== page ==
The Hollow Promise the Internet Makes to Lonely People

Creating Your Own Image

One of the primary messages that the web is preaching to our hearts is that you can be anything and you can do anything, and you don’t have to accept the life of the world or the truth that God has put in your life.

The promise of the web is that with just a click of a button or the swipe of a finger, I can be in relationship with whoever. I can be involved in any type of controversy or conversation. I can curate the life that I really want online. That’s a powerful message.

Digital Liturgies

Samuel D. James

People search for heaven in all the wrong places, and the internet is no exception. Digital Liturgies warns readers of technology’s damaging effects and offers a fulfilling alternative through Scripture and rest in God’s perfect design.

It is very powerful to tell people that with just the right piece of technology, they can have the life that they really want, that the things that make them anxious or insecure about their bodies or about their relationships and offline life, all that can go away. All they need to do is to be online and they can control how they are presented to the world.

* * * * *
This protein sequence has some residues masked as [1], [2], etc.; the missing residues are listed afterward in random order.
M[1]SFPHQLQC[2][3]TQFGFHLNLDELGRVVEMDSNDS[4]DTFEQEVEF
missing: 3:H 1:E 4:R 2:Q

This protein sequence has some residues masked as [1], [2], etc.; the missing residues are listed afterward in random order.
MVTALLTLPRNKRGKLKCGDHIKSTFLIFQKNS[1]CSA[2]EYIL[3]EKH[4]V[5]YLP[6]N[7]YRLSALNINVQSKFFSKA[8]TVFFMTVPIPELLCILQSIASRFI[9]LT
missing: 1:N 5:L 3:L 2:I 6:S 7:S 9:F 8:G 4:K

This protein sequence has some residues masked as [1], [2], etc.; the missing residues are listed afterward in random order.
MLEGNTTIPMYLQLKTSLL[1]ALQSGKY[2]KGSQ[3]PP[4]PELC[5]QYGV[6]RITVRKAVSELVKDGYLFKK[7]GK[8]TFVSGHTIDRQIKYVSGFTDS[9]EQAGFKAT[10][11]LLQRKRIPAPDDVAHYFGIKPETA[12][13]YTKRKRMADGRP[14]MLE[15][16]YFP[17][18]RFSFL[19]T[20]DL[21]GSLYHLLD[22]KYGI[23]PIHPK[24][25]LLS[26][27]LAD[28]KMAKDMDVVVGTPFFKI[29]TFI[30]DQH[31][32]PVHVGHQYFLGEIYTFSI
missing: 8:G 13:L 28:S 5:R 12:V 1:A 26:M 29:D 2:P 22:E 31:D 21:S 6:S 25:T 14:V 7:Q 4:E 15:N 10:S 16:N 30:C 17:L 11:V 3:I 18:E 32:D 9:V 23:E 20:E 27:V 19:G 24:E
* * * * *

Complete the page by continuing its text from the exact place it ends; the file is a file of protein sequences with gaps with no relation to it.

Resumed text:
And that promise is really an empty promise because the self that we’re presenting to the world is not a real self, and the selves that we’re seeing stare back at us from the internet are not real selves. We’re all projecting an image of ourself.

It doesn’t mean we cannot be honest with other people when we use the internet or when we send an email, but it does mean that our digital selves are not part of objective reality, but something that we’re constantly curating to share with other people exactly what we want them to see. And that can lead to an unexpected sense of loneliness, even when we’re surrounded by digital friends.

Samuel D. James is the author of Digital Liturgies: Rediscovering Christian Wisdom in an Online Age.

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